But there’s a still unanswered question. What is their end game? Are they Communists? To answer this, let’s look at who the Communists are.


    Communists have many faces — and facades. The Marxist-Leninists are just one kind, and they were bitterly divided between Stalinists and Trotskyites.

    In America, the Stalinists were represented by leaders such as William Z. Foster, author of “Toward Soviet America.” In the ’30s and ’40s, he preached social revolution (e.g., women’s liberation, no-fault divorce, abortion), but said this would come after an armed revolution by the working class.

    The Trotskyites were revolutionaries too, but they hated Stalin. They thought he had betrayed the revolution by working to secure the Soviet Union. They wanted a “permanent revolution” free from any national compromises. (Think of the difference between Castro and Che Guevara.)


    In addition to the Marxist-Leninists, there are the Fabian Socialists. Contrary to popular view, they are not just reformers content with a welfare state.

    George Bernard Shaw, co-founder of the Fabian Society, wrote that the purpose of the welfare state was to bankrupt society, leading to economic collapse. This in turn would lead to Communism. These days it looks as if Shaw knew what he was talking about.

    Today, most “Stalinists” or “Trotskyites” have morphed and adopted new labels.

    It’s estimated that 20 percent of Congress are “progressives,” a code word for neo-Stalinists. They dominate the Democratic part. They occupy the White House.

    The Trotskyites on the other hand are now “neoconservatives,” and their chosen vehicle is the Republican party.

    As for “liberals” (Democrats) and “moderates” (Republicans), they are Fabian socialists. Most of them may not be as cynical as Shaw, but what does it matter? They’re on board.
    And, people like me are suffering grievously under it.
    And, yes too, Communism’s dialectical paired protagonist “Financialism” — we never had “Capitalism” because the Money-Lenders & their abettors, the Civil Serpents / Nomenklatura, & the Intelligentsia, & the Politicians & …, want “Financialism” & “Communism” ONLY, sucks too for lowly people like me.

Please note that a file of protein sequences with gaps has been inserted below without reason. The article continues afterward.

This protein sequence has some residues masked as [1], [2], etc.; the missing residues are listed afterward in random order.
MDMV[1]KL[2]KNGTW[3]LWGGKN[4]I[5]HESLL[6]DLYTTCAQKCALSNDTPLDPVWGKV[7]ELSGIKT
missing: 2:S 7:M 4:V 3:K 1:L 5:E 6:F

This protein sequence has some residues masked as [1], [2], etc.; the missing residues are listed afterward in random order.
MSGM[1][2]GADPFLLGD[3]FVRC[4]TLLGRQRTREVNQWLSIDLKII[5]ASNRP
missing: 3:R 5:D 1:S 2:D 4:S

• I agree with you in essence.
      The people lack education in essential economics.
      Nothing is taught in school, not even how to balance a cheque book.
      Economists are mis-educated deliberately.
      As I state above, it is the blind leading the blind. Those promoting real solutions are maligned, ridiculed and named neo… (take your pick from several choices, supply your own.

      We all know that we have to live within our means to succeed, yet we are lumbered with a money system that instantaneously puts us all in debt. We are all creditors to the banking system; all in thrall to the elites who developed the process; all, or nearly all, ignorant of the causes of our declining standard of living and the loss of our individual freedoms.

      Capitalism is feared by the elites as it is the antithisis of their system of debt and fiscal serfdom. As such it has to be maligned at every opportunity and blamed for all the problems we have. It must not be allowed to flourish as it is the route of a free people.

      • Truthist

        They who hate us have brainwashed us to think ;

        “Good is Bad.
        And, Bad is Good.”
        Thus ;
        “Capitalism is Bad.
        And, Financialism is Good.”
        since then, recent generations do not know about actual Capitalism.

        “Capitalism is Bad.
        Communism is Good.”
        Ditto the above
        Since then, recent generations do not know about actual Capitalism.

        Finally, the End-Game when Financialism AND Communism cluster-f..ks the whole shebang ;

        “So-called Capitalism [ But, really "Financialism" as known by those who pondered upon matters ] is Bad.
        Communism is Good.”
        The above is what the Hegelian Dialectic of
        X”so-called Capitalism [ But, really is Financialism AND is not Capitalism ]”
        was strategically planned to result in ;
        “Oh vey, u will love Communism.
        Just ask the Poles.”